Thursday, April 17, 2014

Your own private microbiome

You can stop worrying about your gut flora. In case you were.

It is still true that what we eat helps to determine the composition of the bacteria living in our guts, that some gut bacteria break down food more efficiently, which may encourage weight gain, while others help strengthen our immune system, protecting us from being colonized by harmful bacteria.

Researchers keep discovering new and important functions of the human microbiome -- the communities of trillions of friendly bacteria that live all over us (no squirming, please!) -- and, in particular, our gut microbiome.

The findings have generated both excitement about potential explanations for both weight control and intestinal diseases and calls for research on new roles for our gut flora. They have also caused concern that perhaps we need to be consuming probiotic dietary supplements to "improve" or change our gut flora, or to lose weight.

Don't Panic: if you are already healthy, then new research suggests you needn't worry. But read on anyway!

Scientists at the University of Michigan in the US researching our microbiomes have found that there is no single healthy microbiome.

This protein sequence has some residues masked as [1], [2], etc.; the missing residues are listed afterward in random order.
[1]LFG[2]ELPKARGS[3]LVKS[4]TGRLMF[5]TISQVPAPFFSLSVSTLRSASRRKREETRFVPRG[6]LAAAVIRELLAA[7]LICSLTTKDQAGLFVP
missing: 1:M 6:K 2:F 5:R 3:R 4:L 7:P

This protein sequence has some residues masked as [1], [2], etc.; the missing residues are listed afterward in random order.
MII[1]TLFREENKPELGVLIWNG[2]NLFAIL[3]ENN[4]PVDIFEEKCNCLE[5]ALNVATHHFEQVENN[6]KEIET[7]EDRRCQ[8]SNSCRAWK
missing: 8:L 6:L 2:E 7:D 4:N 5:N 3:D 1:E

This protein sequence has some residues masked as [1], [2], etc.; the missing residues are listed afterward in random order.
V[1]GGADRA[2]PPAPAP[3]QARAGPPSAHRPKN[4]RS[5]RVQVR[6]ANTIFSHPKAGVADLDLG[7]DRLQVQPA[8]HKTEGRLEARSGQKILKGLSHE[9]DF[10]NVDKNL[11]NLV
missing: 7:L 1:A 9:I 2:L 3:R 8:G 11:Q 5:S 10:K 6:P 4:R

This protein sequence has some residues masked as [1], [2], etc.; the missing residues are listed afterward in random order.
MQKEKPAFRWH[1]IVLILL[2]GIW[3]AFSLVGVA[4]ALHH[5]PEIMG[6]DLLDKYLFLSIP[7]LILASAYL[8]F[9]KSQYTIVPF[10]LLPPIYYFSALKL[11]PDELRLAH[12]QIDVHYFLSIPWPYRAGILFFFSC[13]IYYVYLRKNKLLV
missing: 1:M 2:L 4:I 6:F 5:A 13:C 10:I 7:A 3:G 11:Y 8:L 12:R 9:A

Yea! Affirmation time!

Each of us supports a unique and diverse collection of bacteria, which is the product of our unique and diverse life histories.

Differences in gender and environment, as well as the food and medicines we consume, all interact to produce a unique microbiome, and just because yours might be different from mine or some Olympic athlete's, doesn't mean it is unhealthy. Here is the lead scientist, Patrick Schloss, describing the research and what his team has found:

Video care of University of Michigan

In case reading so much online has rendered you too distracted to pay attention to 4 1/2 straight minutes of watching video, here are their other main findings:
  • People's microbiomes vary, but the bacteria can usually be grouped into categories (i.e. several types of mouth bacteria, several types of gut bacteria, several types of behind-they ear bacteria...). 
  • The types at some locations on or in the body can predict the types at other locations (so, a certain mouth bacteria community would predict what is living in your gut), even though they are not the same.
  • The bacteria community types at several sites on/in the body are associated with people's gender, whether they were breastfed as infants, and their level of education.
  • Community types in the mouth were most changeable, whereas those in the vagina and gut were the most stable.

What's in it for you and your fitness?  Better understanding how these types of bacterial communities develop and change should help doctors evaluate your disease risk and allow them to personalize treatment for your specific community type(s).

These findings are published in this week's Nature magazine. And if you, like many medical and microbiological scientists, are fascinated by gut microflora, you might enjoy the gut microbiota watch site.

(If you're not, try one of these on "the busy trap" or on becoming more effective, rather than more efficient, which have nothing to do with gut flora!)

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